BBC News

Abortion advocates fear it could serve as a template for other states to crack down on the most-used method of abortion in the United States.

Louisiana looks set to become the first state in the nation to reclassify the drugs as “controlled dangerous substances” – a category typically reserved for addictive medications like opioids.

The bill would also ban their possession – without a valid prescription – punishable by fines or even prison time.

Pregnant women would be exempt from prosecution.

The bill originally focused on making it a crime to give a woman abortion pills without her knowledge. Classifying them as controlled substances was added later.

Most abortions are already illegal in Louisiana. The bill would further restrict access to the drugs, which are used in nearly two-thirds of all abortions in the United States.

Anti-abortion groups have praised the legislation, but many doctors have raised concerns, highlighting other crucial uses of the medications outside of abortions.

And some abortion rights advocates say the bill, if passed, could serve as a model for other states hoping to further restrict the procedure.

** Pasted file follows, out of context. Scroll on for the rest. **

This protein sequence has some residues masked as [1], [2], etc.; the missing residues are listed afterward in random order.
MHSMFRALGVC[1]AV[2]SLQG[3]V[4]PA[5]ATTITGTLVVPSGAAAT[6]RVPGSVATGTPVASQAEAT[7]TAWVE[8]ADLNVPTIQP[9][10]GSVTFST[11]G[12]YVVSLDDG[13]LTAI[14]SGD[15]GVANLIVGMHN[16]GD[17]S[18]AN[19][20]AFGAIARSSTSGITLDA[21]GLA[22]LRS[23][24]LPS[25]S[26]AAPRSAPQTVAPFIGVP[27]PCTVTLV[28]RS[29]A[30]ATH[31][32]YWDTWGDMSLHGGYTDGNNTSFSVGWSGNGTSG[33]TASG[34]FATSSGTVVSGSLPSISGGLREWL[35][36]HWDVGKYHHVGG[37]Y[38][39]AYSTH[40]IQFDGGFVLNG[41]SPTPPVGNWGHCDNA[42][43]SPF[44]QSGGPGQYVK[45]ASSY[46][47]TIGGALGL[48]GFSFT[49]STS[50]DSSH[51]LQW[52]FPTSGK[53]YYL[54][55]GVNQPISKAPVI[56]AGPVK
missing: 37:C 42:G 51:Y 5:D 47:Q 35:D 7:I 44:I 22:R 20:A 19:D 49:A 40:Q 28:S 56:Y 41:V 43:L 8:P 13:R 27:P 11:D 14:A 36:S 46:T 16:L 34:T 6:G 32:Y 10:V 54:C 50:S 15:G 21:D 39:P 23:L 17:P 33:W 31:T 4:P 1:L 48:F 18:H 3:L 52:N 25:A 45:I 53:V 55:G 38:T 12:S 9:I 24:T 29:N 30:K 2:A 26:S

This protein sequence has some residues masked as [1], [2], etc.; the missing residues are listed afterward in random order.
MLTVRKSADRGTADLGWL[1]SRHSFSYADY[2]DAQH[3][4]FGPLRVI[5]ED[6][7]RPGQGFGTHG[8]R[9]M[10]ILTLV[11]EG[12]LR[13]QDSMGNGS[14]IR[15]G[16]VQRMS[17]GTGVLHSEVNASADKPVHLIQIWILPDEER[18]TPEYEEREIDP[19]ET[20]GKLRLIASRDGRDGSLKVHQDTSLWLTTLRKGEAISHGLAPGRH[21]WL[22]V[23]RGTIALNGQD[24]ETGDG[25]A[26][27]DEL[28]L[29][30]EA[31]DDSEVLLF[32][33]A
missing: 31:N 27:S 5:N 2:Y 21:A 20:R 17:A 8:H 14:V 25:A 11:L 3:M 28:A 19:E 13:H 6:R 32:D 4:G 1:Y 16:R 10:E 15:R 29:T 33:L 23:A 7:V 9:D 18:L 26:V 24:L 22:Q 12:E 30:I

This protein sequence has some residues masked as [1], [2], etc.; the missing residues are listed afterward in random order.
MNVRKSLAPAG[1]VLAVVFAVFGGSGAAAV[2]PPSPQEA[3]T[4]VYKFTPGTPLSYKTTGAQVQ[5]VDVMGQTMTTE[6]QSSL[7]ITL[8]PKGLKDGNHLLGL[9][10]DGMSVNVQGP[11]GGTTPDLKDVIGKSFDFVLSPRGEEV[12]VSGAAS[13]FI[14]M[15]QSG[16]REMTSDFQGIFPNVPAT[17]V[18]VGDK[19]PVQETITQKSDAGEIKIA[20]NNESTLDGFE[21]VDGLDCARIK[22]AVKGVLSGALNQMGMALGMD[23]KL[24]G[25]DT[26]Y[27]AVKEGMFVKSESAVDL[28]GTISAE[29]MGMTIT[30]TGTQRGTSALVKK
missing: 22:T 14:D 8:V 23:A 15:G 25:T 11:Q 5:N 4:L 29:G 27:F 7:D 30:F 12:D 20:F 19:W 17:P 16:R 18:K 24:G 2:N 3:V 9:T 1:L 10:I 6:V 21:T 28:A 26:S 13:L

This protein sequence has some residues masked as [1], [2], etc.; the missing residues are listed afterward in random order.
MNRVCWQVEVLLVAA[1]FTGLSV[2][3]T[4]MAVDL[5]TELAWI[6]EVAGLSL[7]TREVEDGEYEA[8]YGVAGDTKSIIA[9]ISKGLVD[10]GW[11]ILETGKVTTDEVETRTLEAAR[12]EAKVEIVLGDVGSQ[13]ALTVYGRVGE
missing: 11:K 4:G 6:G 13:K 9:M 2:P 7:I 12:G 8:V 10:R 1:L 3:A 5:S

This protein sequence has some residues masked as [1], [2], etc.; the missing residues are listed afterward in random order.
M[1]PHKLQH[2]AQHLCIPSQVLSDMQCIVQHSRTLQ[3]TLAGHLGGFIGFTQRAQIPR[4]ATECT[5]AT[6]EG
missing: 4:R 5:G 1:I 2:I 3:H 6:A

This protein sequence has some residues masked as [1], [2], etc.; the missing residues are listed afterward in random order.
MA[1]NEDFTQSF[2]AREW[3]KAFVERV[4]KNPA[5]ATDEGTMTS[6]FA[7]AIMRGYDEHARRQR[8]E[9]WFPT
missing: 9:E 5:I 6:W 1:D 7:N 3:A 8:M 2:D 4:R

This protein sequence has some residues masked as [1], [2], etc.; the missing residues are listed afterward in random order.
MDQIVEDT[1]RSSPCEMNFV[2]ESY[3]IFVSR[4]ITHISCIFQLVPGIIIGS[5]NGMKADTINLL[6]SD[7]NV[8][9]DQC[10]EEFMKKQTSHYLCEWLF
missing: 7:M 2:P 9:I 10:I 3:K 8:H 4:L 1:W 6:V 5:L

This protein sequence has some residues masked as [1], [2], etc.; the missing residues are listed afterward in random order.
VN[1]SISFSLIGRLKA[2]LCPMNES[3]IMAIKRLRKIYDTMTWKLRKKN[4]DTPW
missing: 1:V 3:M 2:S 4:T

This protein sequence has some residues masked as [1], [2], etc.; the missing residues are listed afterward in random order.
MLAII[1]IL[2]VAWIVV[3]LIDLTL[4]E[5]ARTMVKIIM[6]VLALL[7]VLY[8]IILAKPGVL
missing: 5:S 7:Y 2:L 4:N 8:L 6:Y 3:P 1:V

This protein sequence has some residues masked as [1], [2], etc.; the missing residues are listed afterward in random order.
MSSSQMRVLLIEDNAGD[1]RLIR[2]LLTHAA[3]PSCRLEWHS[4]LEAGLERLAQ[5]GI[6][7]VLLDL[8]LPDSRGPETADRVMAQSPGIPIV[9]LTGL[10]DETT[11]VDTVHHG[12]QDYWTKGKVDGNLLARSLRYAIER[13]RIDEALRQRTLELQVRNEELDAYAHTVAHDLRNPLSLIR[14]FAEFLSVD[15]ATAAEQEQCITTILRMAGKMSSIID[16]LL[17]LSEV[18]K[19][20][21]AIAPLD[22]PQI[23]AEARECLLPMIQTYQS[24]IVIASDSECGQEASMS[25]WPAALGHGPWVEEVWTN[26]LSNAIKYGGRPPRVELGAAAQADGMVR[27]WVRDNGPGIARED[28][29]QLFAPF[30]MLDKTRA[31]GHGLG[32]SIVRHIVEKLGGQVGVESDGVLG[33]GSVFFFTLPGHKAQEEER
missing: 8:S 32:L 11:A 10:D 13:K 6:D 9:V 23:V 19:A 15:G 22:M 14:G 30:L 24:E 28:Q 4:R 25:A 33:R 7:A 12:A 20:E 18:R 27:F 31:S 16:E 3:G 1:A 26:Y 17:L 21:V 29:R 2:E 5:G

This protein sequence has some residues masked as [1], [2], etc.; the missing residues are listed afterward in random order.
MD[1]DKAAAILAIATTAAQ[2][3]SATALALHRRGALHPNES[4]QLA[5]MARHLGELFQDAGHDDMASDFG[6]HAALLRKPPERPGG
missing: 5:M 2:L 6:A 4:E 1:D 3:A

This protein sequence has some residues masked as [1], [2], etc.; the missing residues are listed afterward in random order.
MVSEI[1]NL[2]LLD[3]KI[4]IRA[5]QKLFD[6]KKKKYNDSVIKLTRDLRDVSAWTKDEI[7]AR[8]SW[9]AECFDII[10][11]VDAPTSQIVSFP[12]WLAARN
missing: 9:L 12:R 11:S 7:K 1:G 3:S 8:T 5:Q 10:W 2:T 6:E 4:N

In a statement on social media, Vice-President Kamala Harris called the bill “unconscionable,” and blamed former President Donald Trump, who appointed many of the judges to the US Supreme Court that overturned the national right to an abortion two years ago.

The US Supreme Court court is expected to rule on national access to mifepristone in the coming weeks.

Mifepristone is used in combination with misoprostol for medical abortions.

It is the most significant abortion case before America’s top court since it overturned Roe V Wade.

The outcome could affect abortion access for millions.

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